Caroline, Cerian, Ewen, Robin, Dougie and Michael decided to head over towards Luipmaldrig bothy from Inverchoran; Cerian opted to go part way along the path and returned to the car by another route.  The path was well iced up, but all made it across the burn and over to the bothy unscathed.  The bothy is maintained by the estate rather than the MBA, and is a substantial building which is kept in very good condition; it made a comfortable lunch stop. The journey back, initially up the River Orrin, was accompanied by snow showers.

Luipmaldrig bothy

Both parties got off the hill at the same time, and rounded off the day with a visit to the welcoming Priory Hotel in Beauly.  Participants: Richard, John, Brian (and Monty the dog), Anne, Arthur, Caroline, Cerian, Ewen, Robin, Dougie, Michael, and prospective members Katie and Karen.

Burns Supper, 18 January 2020

We had a good weekend at Elphin with better weather than forecast both days, though quite wild on the tops on Saturday.  Dougie, Shona, Brian, Masoud and guest Terry get the prize for effort; they had a cracking day on Quinag – panorama above – despite Shona leaving a piping hot flask of coffee and her lunch in the hut, and Terry thinking he’d lost his van keys on the hill only to find them in the van door!

Quinag looking south to Canisp and Suilven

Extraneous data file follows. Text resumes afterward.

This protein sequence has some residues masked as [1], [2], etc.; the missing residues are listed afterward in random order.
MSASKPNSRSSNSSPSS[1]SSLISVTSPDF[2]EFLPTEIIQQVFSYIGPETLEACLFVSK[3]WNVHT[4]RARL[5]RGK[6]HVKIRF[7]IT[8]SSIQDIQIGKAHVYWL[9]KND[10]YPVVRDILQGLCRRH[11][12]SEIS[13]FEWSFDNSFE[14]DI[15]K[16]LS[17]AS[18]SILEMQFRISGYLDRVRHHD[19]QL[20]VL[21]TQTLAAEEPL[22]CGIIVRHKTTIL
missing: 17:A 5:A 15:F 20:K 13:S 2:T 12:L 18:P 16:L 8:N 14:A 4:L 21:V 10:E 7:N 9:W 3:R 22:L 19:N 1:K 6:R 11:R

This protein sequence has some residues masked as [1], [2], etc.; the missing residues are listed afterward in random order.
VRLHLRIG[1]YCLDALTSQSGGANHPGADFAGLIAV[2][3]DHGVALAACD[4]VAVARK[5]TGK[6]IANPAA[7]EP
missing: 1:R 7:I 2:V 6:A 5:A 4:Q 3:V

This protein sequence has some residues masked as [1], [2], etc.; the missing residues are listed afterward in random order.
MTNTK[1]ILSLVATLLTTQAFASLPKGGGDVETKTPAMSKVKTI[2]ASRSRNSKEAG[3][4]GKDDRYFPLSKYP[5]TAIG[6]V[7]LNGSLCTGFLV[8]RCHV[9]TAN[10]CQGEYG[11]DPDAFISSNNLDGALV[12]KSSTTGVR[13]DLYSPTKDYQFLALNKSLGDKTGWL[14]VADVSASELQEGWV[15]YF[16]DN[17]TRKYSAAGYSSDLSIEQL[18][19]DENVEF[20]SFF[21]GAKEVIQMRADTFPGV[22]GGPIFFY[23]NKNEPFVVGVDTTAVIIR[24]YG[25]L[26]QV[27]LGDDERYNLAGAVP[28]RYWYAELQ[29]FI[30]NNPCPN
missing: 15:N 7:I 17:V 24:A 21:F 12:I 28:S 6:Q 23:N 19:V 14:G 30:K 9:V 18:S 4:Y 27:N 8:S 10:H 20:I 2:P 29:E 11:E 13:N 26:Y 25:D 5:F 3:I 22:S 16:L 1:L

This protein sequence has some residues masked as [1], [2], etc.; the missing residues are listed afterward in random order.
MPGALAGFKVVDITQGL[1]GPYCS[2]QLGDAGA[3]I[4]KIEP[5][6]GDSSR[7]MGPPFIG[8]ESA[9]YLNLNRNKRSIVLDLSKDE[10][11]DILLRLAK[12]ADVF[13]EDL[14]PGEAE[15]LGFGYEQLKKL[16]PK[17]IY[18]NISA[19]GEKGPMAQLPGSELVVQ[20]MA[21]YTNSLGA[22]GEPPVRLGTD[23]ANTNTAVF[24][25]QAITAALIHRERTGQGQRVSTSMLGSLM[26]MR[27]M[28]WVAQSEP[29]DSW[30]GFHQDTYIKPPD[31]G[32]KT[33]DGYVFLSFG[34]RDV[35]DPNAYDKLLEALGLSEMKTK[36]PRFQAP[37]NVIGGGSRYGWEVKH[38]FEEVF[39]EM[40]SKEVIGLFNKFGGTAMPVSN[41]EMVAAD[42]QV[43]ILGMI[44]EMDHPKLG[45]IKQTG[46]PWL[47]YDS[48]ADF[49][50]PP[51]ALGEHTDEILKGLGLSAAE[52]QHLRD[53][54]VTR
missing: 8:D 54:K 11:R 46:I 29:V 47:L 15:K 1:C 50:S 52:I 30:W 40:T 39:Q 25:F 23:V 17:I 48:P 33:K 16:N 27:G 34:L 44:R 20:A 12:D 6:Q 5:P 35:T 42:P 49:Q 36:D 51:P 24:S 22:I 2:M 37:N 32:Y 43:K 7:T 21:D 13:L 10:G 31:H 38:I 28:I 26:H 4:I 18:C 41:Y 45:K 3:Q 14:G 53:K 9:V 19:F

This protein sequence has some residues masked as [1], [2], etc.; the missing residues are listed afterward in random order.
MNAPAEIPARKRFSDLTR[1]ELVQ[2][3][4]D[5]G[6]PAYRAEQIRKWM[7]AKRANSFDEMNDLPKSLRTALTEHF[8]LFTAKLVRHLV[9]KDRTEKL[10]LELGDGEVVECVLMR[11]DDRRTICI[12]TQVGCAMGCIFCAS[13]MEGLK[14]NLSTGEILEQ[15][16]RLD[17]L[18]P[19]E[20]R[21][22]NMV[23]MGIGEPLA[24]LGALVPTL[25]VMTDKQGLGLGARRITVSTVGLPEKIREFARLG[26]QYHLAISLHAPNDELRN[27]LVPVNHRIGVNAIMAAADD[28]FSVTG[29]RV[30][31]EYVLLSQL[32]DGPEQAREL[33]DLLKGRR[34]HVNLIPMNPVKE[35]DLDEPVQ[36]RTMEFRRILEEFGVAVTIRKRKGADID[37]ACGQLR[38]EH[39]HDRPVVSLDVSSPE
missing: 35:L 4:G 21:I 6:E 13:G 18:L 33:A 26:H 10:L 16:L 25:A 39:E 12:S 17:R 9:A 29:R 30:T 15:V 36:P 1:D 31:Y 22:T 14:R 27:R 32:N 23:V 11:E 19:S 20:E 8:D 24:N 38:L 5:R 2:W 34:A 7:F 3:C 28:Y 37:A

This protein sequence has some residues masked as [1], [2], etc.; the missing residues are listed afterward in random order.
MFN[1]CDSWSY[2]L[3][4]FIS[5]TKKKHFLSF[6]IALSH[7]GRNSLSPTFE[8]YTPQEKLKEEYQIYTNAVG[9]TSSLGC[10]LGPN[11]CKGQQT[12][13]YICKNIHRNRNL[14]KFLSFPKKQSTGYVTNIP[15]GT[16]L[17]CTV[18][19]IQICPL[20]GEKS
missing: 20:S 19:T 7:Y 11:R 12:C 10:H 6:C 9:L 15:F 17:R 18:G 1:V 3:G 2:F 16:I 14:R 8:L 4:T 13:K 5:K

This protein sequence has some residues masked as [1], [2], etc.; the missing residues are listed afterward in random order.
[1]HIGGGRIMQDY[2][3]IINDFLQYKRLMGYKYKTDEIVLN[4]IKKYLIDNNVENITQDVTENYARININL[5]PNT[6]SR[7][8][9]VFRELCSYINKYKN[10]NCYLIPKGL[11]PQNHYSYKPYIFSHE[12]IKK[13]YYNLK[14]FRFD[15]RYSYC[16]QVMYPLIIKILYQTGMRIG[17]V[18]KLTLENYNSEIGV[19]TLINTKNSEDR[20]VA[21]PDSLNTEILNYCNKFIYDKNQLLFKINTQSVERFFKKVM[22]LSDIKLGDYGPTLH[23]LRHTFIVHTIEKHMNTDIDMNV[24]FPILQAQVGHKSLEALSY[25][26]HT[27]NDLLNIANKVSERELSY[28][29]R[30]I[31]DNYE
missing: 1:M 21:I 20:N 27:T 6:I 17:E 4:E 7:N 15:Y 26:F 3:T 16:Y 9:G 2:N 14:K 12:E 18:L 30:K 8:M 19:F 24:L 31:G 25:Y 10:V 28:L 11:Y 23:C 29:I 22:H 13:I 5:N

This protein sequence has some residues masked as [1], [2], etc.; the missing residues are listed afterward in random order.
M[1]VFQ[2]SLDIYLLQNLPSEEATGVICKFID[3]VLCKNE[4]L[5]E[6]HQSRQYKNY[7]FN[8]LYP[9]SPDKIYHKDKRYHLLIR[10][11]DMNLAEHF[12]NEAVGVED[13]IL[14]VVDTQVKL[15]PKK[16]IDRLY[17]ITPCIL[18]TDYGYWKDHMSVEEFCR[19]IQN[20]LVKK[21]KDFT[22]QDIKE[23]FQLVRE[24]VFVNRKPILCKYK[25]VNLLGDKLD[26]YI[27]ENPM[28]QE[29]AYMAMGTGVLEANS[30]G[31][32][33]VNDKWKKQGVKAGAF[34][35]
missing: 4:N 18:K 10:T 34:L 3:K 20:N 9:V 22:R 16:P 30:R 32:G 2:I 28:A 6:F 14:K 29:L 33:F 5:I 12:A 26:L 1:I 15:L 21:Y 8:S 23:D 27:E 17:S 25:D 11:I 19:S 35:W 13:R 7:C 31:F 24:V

Marion, Peter,  Louise and Jim were one of two low-level parties starting from Lochinver who followed a WalkHighlands route up the River Inver and over the hill to Glencanisp Lodge and back by the road.  Ewen, Anne, Fay and Catherine, having decided against an original plan for a through route from Little Assynt to Lochinver via Suileag bothy because of concerns about burn crossings, did more or less the same route in the reverse direction.  Both parties arrived back at the same time, and joined forces for coffee in the Pie Shop.  

Robin addressing the haggis

In the evening an enjoyable Burns supper emerged from the apparent chaos of the preparations, with everyone contributing to the feast by making something, peeling neeps and tatties or washing up.  As much as anyone could eat and more, all for £5 a head!

 On Sunday a reduced party of mountaineers,  Brian, Dougie and Shona, had a boggy walk into Canisp, were nearly blown off their feet on several occasions but were rewarded with stunning views of Suliven and the surrounding area.  Andrew, Louise and Fay walked from Blughasary road end along the Achiltibuie postman’s path to Dun Canna, with Marion and Peter opting for the fishing track along the river and up to two hill lochans.  Cloudy at first but bright later. 

On Canisp

Ewen and Jim ascended the mighty Beinn Eilideach, a Marilyn behind Ullapool Hill, starting from the radio mast at Braes.  Superb views of An Teallach, the Beinn Dearg group and the Summer Isles; maximum result for minimum effort, as they were on the hill for under three hours.  A chat with some locals they encountered on the hill explained the well defined path up the rather obscure hill, which was made by an Ullapool resident and his dog who ran up there most days!    A visit to the Frigate on Ullapool seafront resulted in a sociable meeting with the aforementioned low level walkers.

An Teallach from Beinn Eilideach